Ranking Member Green's Opening Remarks at Health Subcommittee Hearing on Combating the Opioid Epidemic
Energy and Commerce Subcommittee on Health Ranking Member Gene Green (D-TX) delivered the following opening remarks today at the Subcommittee on Health hearing on “Combatting the Opioid Crisis: Prevention and Public Health Solutions:”
“Mr. Chairman, thank you for holding today’s hearing on the opioid crisis and public health solutions.
I thank our witnesses with the Department of Health and Human Services and engaged stakeholders for joining us today on this snowy morning.
One-hundred fifteen (115) Americans die from overdosing on opioids every day. The misuse of, and addiction, to opioids – including prescription pain relievers, heroin, and synthetic opioids like fentanyl – is a serious national crisis that affects public health, as well as the social and economic welfare of communities throughout America.
The Centers for Disease Control and Prevention estimates that the total “economic burden” of prescription opioid misuse in the United States is $78.5 billion a year, including the costs of healthcare, lost productivity, addiction treatment, and criminal justice involvement.
It is imperative that Congress and our federal public health agencies advance policies that will help our fellow Americans struggling with opioid addiction and prevent abuse and misuse from happening in the first place.
Bills Introduced to Combat the Crisis
One of the bills I am working on, currently a discussion draft, would authorize the Food and Drug Administration (FDA) to consider the potential for misuse and abuse when assessing the risks and benefits of controlled substances for purposes of approval.
It is important that as our committee crafts legislation on the opioid crisis, we give FDA clear authority to consider potential misuse and abuse of a product when the risks outweigh the benefits.
I hope to hear from our panelists today how we can best tailor my proposal that will clarify FDA authority while ensuring that it is targeting the controlled substances that are fueling the opioid crisis.
Comprehensive Opioid Recovery Centers Act, H.R. 5327
The second bill I am working on, with Congressman Guthrie, Lujan and Bucshon, is the Comprehensive Opioid Recovery Centers Act, H.R. 5327. This bill creates a grant program administered through the Department of Health and Human Services to fund designated centers where individuals can obtain comprehensive patient-centered care for the treatment of opioid addiction and other substance use disorders.
Under the Comprehensive Opioid Recovery Centers Act, each grantee would be required to provide, either directly or through agreement with other entities, a set range of coordinated evidence-based treatment and recovery services.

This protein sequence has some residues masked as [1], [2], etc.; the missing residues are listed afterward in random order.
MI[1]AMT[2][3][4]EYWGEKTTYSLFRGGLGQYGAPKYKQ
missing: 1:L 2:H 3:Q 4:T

Grantees would also be required to monitor and report on the effectiveness of these programs as well as provide outreach to their communities on the services they are providing.
I’ve been a longtime proponent of increasing access to health care in our communities. It was surprising to me to learn how confusing and limited the options are for patients with substance use disorder. I’m hoping this piece of legislation will help transform our treatment system and help patients more easily navigate their options for care.
I look forward to asking questions of our panelists as to how to make sure the purpose of this bill is carried out in the most effective way.
While our committee is examining how best to combat opioid abuse, I need to remind my colleagues on the critical importance of ensuring affordable health care coverage with essential benefits as part of the solution to this crisis.
We cannot help American struggling with opioid abuse if they do not have health coverage, or have coverage that does not provide the full range of essential health services that are supposed to be guaranteed under the Affordable Care Act.
I would like to share some concerns before I conclude. Many Members of our committee, including myself, are concerned about the number of bills we are considering during our two-day hearing.
While we all agree on the magnitude of the opioid crisis and the importance of concrete congressional action, I am concerned that we will only be able to give brief attention to many of the bills before us today and tomorrow due to the number of bills we are considering, 25 in total.
While many of bills are non-controversial and bipartisan, there are bills that need to be improved before they are ready for consideration before the full House of Representatives. I hope the Chairman will commit to work with us on our concerns before bringing these bills to a markup.
Thank you, Mr. Chairman. I yield the remainder of my time.”